Brain and Body

The Way You Think Shapes Your Musical Taste

September 3, 2015 | Kelly Tatera

Fans at a rock concert, black and white
Photo credit: Bertrand/Flickr/

Psychologists at the University of Cambridge have revealed how individual cognitive styles impact on the type of music that moves us.

Most people can decide within seconds whether or not they’re drawn into a song, but little is known about what actually determines our taste in music. Through a recent psychology study, researchers at the University of Cambridge determined that your musical tastes might say a lot about the way you think.

Studies over the past decade have found correlations between musical taste and the Big Five personality traits: Extraversion, Agreeableness, Conscientiousness, Neuroticism, and Openness. People who are more extroverted and agreeable tend to enjoy music from pop, funk, electronic, and dance genres. People who are open to new experiences seem to prefer blues, jazz, classical and folk. Age can also have an effect on musical preference.

While personality traits and age can be argued as more straightforward factors in determining musical preference, the team of psychologists at Cambridge have now researched how cognition influences our musical choices. Led by PhD student David Greenberg, the team measured “cognitive style” by determining whether an individual scored higher on “empathy” (our ability to recognize and react to the thoughts and feelings of others) or “systemizing” (our interest in understanding the rules and structures of systems like the weather, music, car engines, etc.) — or whether the individual has a balance of both.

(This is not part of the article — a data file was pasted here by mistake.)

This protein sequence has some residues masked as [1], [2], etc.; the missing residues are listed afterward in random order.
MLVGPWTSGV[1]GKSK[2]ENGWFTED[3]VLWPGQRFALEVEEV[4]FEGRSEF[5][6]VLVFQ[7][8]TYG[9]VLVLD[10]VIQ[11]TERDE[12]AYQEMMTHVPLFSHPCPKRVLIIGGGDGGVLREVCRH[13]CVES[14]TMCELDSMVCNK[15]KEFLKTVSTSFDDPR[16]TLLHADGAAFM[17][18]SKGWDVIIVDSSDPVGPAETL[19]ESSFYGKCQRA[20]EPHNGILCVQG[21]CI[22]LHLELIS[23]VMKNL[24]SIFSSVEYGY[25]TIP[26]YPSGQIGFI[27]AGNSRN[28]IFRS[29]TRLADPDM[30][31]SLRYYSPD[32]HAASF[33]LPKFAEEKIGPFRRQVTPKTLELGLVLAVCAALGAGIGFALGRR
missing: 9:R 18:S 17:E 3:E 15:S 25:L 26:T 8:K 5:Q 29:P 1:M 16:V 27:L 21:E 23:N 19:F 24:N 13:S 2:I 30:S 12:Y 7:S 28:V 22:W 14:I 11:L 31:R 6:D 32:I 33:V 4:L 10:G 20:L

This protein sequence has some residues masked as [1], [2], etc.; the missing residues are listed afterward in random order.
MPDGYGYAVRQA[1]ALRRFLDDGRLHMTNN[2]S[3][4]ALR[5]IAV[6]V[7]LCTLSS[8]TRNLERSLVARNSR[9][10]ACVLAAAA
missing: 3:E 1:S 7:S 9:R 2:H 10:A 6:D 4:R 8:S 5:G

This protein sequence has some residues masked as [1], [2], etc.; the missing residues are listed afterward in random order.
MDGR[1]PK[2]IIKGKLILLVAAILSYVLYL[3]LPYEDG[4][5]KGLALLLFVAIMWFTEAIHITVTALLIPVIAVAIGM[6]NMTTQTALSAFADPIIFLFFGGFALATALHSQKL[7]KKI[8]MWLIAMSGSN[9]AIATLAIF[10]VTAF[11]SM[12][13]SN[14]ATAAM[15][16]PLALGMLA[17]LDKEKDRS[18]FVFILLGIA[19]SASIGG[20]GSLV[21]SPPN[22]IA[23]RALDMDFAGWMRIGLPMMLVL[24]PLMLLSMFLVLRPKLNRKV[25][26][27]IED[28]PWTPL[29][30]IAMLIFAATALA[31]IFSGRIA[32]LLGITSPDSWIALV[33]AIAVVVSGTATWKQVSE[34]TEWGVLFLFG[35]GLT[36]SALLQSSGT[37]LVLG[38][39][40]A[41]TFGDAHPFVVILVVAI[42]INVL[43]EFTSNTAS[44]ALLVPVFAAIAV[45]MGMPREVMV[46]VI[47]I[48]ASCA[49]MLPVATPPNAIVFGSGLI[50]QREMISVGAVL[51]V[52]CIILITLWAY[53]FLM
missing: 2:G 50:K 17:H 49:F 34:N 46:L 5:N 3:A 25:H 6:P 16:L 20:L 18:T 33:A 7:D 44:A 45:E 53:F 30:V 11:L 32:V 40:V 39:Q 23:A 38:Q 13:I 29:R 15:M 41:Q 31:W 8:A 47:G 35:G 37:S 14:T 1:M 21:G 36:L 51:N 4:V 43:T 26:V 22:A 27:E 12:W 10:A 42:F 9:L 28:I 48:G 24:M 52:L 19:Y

Greenberg’s study unearthed how cognitive style can be a better predictor of what kind of music people like than their personalities. Although musical choices fluctuate over time, empathy levels and thinking style serve as probable predictors.

The study included over 4,000 participants who completed a series of studies—first, psychology-based questionnaires and then, music-rating samples. To minimize the chance that participants would have personal or cultural connections to the music choices, researchers included library examples of musical stimuli from 26 genres and subgenres.

People who scored high on empathy tended to prefer mellow music, like soft rock and R&B, and contemporary music, from electronica to Euro pop. They disliked intense music like punk and heavy metal. People who scored high on systemizing were the opposite; they disliked mellow music and favored intense music. These results stayed consistent even in specific genres— empathizers preferred mellow jazz while systematizers preferred intense, complex jazz.

The results of the study had deeper implications too. Empathizers favored music that had gentle, reflective, and sensual elements, as well as sad characteristics and negative emotions. They also preferred music with emotional depth, expressing poetic, relaxing, and thoughtful features. On the other hand, systematizers preferred music that had high energy and thrilling elements as well as positive emotions and fun characteristics.

These findings could have value for music services like Spotify, Pandora, and Apple Music. In order to determine what music a customer might want to listen to, a lot of money is spent on developing algorithms. Greenberg’s extension of the psychological “empathizing-systemizing” theory into musical preference could allow music services to fine-tune their recommendations in the future. If they knew a user was an empathizer, they could ensure that the songs in each genre would be the more mellow and emotionally-deep choices.

The senior author of the study, Dr. Jason Rentfrow, voices, “This line of research highlights how music is a mirror of the self. Music is an expression of who we are emotionally, socially, and cognitively.”

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